“I thought that was pretty considerate. No need to waste time with formalities or explain the technical details of why you need to pay up.”
“I told him I had a visa that I had already paid more than $100 for. Because the visa was so expensive, I said, regretfully I had no more money to pay at the border.”
“He let me go, and I had similar encounters with the next five or six guys. (I’m not exaggerating.) In each encounter I managed to get away without paying anything, which I considered to be a great success. They were clearly trying to intimidate visitors, reasoning that many of them will pay at least something to get through unobstructed.”
The process of getting a visa on arrival varies from country to country. In some places, pay a fee to a immigration officer and you’re in.
Other countries make you jump through more hoops: fill out a form, provide a photograph for your visa, pay a fee, go through a different immigration line, bring copy of hotel reservations, copy of flight itinerary, and copy of recent bank statement. (Bolivia requires the last three for their visa.)
Carefully research the specifics required by your destination country for a visa issued on arrival, so that you’ll have all your documents collected and ready.
United Arab Emriates is unusual as U.S. citizen receive their 30 day visa free of charge.
A good number of countries require you to obtain a visa before arriving. Check out the list here and check for up to date visa requirements on this site.
The easy-going Australia is your problem child. To get a visa for this Land Down Under, you must apply for a visa before going to Australia.
The Australian Visa Bureau instructs: “Tourists from the United States to Australia can apply online for an instant travel visa… before starting the journey to Australia.” Your visa application is processed instantly, takes about 48 hours for the visa to be granted, and is electronically linked to your passport. You’ll have 12 months from date of issue to use the visa.
If you’re not the planning ahead-type and want to see the great outback, switch it up and plan ahead a little, before the winds of travel divert you from Australia because of a visa problem.
Expect 41 often-intrusive questions on your visa application, including who is paying for your Russian trip, details of any training in firearms or explosives, and a list of all countries you’ve visited in last ten years with dates.
Can you remember all those dates? I won’t hold my breath.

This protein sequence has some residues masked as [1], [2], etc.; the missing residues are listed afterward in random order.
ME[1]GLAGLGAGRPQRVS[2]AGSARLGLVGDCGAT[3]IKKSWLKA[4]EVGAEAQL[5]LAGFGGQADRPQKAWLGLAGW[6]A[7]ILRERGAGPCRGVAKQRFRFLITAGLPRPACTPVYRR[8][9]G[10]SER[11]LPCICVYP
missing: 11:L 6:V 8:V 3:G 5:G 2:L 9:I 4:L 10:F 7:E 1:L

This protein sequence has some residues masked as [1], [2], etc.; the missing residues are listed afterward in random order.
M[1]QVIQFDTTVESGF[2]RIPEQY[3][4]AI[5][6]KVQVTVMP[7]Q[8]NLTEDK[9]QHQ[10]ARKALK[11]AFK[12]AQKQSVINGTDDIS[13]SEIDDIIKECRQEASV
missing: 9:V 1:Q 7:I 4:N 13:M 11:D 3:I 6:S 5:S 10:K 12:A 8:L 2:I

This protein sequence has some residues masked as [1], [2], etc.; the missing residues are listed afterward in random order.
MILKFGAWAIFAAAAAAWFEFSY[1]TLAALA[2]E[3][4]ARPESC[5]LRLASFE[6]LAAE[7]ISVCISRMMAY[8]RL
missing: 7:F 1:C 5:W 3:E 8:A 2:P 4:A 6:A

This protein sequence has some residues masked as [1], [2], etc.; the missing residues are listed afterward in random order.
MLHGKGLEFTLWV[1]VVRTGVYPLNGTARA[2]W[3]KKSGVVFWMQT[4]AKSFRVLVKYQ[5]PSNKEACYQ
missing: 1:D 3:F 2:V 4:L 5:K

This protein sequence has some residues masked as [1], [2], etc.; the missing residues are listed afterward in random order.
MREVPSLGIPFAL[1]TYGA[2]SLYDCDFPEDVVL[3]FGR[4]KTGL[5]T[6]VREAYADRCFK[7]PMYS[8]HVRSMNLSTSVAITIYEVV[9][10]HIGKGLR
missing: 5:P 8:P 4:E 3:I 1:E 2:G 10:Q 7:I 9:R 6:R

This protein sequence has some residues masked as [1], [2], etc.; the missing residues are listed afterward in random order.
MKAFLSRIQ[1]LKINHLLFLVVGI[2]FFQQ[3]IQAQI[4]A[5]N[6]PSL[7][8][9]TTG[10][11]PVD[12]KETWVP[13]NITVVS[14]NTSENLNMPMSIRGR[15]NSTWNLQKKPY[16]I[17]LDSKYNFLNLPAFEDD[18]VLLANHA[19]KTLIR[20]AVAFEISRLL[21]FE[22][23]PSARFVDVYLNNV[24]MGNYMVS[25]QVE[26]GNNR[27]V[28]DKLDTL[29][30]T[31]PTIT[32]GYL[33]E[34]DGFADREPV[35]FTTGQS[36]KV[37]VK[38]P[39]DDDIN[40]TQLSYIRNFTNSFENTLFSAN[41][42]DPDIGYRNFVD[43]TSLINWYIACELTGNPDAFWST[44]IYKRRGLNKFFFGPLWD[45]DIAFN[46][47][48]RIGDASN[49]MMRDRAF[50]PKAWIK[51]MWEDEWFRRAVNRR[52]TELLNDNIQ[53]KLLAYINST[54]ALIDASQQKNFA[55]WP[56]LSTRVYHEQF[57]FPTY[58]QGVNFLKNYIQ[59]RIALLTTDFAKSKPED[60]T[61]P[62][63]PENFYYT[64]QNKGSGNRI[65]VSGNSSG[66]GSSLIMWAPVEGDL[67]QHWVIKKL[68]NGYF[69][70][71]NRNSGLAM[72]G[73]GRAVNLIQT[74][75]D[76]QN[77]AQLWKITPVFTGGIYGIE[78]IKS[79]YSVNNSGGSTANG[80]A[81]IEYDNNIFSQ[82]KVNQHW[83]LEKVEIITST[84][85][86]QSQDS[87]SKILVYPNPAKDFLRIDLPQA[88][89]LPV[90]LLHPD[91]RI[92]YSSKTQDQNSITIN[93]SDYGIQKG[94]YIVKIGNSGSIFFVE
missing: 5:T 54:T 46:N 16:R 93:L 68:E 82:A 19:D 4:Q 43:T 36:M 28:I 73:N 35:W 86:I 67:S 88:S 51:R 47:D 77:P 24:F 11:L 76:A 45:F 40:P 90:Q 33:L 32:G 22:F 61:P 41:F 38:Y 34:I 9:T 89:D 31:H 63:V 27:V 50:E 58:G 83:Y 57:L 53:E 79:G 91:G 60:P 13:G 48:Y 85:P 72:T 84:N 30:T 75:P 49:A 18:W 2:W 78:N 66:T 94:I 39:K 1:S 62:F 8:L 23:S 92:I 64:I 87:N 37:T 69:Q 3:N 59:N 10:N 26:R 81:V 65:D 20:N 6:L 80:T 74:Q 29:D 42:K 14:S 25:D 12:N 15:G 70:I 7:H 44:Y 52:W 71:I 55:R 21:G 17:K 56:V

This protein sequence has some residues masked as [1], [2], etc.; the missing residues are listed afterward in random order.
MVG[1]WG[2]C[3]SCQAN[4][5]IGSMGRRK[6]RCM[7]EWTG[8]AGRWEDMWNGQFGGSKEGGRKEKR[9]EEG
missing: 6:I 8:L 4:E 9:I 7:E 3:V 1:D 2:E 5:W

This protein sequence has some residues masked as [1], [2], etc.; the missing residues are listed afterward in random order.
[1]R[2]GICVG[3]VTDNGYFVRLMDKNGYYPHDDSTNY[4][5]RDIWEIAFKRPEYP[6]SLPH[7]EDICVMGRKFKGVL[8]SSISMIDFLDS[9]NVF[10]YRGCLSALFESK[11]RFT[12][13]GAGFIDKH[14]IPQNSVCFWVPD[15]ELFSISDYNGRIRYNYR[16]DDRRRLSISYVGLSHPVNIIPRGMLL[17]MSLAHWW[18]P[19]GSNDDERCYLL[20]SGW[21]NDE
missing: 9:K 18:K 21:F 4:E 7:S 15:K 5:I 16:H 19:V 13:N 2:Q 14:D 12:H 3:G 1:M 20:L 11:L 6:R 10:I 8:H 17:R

Keith Vinecke, chemical engineer for Amalgamated Research LLC, has frequently traveled to Russia for business on a business visa that wasn’t easy to get.
He has this to say about visas for Russia:
“Depending on the time of year, visa approval can take several weeks,” he said. “My visa took about three weeks to process. My company had sent it to the San Francisco embassy as it has a reputation for being the fastest, but I had to get my passport overnighted back to me. When I got my visa for Australia, it took about ten minutes online and cost $12.”
“Russia is notoriously strict about visas. You must have a sponsor or company invitation to come to Russia. Get this before you even try. This step, more than anything else, will probably slow the process. When you fill out the online application, write down and do not lose the number generated for your application. You also need to know the names of the Russian region(s) you will be visiting.”
“Want a Russian visa? Plan far ahead. We started our visa process six months before we left. I really recommend applying for multi-entry and multi-year visa. (3 years is max.) This site is great for visa information.”
“Russia restricts travel within the country a lot. When you arrive, you will be given a small piece of paper at customs. DO NOT LOSE THIS. This is basically your entry/exit paperwork. If you lose it, prepare for a lot of hassle getting back out. I didn’t lose mine, but a guy on the trip before me did. Also, we had to have our passports copied by the local police and let them know the dates we’d be in the region.”